History of Dance

After WW1, the dance halls were jam-packed with dancers simply forgetting their worries. Musicians were some of the best players and improvisers of all time and the Jazz, Charleston, Swing, Boogie Woogie n' Rock n' Roll was music, at its finest.

  • Ballroom Dances.  Elegant and flowing, some gentle, some fast paced. Grace and glamour after the turn of the century.
  • Latin Dances. Rhythmic dances originating from exotic countries, again, some slow and romantic, some quick and cheeky.  Strong leg work resulted in great hip action.
  • 20s Charleston. A high energy dance, it used loads of long kicks and body twists. With an 8-beat rhythm, it travelled forwards and backwards. Danced solo or as a couple, it was both cute and sleek.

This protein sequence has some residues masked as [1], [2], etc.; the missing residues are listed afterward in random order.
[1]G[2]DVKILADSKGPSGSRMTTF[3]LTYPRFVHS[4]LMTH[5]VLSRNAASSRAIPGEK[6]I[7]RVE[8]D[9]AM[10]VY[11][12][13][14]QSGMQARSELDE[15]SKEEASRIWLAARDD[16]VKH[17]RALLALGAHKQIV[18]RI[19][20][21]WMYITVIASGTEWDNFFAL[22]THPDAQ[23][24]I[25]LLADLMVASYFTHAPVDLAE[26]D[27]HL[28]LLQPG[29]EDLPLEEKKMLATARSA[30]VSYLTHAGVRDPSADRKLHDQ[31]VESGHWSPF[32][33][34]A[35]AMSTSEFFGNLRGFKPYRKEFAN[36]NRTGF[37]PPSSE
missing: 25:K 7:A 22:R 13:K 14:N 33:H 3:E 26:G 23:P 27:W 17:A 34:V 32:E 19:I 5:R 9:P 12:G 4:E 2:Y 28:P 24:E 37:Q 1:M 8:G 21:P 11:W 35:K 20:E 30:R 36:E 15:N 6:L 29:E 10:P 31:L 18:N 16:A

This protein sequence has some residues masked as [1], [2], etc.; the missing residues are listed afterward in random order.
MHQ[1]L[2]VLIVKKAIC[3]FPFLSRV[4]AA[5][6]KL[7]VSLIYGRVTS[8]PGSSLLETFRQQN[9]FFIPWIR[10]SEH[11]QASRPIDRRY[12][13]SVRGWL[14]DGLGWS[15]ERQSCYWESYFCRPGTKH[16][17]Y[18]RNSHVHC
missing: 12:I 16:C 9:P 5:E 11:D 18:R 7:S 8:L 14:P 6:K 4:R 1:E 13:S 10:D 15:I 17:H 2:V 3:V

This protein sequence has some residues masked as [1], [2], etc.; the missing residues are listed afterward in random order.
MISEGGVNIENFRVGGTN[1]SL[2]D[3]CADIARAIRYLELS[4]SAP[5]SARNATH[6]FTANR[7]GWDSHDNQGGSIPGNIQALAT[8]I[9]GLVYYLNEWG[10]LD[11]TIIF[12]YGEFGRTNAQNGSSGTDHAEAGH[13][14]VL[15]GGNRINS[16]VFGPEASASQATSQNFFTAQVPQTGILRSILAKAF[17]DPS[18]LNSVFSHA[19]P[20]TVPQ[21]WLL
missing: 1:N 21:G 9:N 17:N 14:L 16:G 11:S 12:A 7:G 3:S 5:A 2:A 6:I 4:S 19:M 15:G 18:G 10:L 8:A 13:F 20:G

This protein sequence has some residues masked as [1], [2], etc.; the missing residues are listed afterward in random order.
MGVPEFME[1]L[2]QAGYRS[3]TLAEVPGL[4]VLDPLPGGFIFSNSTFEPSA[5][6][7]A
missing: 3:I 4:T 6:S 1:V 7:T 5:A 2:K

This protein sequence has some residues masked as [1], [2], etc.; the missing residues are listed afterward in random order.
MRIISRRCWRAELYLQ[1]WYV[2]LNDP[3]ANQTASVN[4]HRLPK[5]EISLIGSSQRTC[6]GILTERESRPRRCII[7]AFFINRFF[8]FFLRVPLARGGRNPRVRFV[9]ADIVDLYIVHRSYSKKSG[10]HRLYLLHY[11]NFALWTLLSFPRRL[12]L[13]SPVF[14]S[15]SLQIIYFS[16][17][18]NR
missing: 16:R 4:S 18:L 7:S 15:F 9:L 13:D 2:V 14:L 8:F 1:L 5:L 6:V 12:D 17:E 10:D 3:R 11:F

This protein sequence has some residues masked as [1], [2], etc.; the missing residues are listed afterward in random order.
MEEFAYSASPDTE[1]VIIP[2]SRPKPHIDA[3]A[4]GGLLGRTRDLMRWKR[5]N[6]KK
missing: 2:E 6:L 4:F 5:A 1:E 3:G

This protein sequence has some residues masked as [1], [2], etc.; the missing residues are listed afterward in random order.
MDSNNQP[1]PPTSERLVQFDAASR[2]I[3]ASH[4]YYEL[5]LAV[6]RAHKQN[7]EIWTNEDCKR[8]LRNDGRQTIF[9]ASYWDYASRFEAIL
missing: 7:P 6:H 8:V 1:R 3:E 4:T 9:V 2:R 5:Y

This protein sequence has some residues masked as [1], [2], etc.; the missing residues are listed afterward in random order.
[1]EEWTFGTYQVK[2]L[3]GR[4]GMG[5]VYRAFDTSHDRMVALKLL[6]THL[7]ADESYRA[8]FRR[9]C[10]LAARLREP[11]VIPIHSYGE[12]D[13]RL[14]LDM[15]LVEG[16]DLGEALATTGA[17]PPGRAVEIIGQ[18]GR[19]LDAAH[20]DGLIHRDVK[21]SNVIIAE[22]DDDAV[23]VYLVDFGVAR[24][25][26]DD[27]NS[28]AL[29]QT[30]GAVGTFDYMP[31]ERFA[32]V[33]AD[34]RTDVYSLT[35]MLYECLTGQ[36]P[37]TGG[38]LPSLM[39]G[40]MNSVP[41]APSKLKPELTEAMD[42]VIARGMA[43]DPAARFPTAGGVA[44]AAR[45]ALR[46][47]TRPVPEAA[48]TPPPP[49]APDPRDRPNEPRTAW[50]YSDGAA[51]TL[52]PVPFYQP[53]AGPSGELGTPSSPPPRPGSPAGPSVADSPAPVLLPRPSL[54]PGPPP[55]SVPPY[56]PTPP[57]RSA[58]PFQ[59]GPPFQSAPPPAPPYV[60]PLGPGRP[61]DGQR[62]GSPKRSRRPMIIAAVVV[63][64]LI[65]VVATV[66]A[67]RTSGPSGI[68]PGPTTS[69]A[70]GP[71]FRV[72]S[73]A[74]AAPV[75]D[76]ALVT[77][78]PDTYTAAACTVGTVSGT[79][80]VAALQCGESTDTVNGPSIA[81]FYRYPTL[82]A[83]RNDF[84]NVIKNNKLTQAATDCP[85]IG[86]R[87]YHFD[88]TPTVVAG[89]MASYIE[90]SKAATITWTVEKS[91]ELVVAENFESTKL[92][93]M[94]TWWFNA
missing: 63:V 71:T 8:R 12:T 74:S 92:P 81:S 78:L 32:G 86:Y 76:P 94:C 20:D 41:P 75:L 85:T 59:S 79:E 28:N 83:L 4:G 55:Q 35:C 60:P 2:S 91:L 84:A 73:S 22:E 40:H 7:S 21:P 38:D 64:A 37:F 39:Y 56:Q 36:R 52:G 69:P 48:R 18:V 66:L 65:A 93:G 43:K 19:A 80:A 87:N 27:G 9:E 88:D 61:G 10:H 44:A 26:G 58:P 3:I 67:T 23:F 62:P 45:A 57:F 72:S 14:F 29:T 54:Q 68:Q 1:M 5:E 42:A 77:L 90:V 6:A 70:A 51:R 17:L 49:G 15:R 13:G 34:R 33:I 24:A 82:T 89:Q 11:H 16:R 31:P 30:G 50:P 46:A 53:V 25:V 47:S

• 1930s Charleston. Still with 8-beats and still going backwards and forwards, now it included small Flick Kicks and really straight lines instead.
  • The Collegiate Shag. Despite being danced really fast, with a 6-beat rhythm, with all these little kicks you hardly moved about at all.
  • Balboa & Bal-Swing. For when there was no space on the dance floor or when you were tired. Clever 8-beat rhythm footwork but a really tight partner hold.
  • LindyHop. Mixing 6 beat and 8 beat rhythms it included amazing kicks, jumps, airsteps and fast turns.
  • Jitterbug or West Coast Swing Jive. With a 6 beat rhythm it allowed LindyHop style moves but took up less space. Very similar to Ballroom Jive.
  • Boogie Woogie. Great fun, it included more of an improvisational style with moves such as RubberLegs and SwivelSteps.
  • Modern Jive or East Coast Swing. With a 6-beat rhythm, this was slower and easier - so you could dance to really fast records.
  • Rock n' Roll. With sharp Flick Kicks and a 6-beat rhythm, this was fast paced.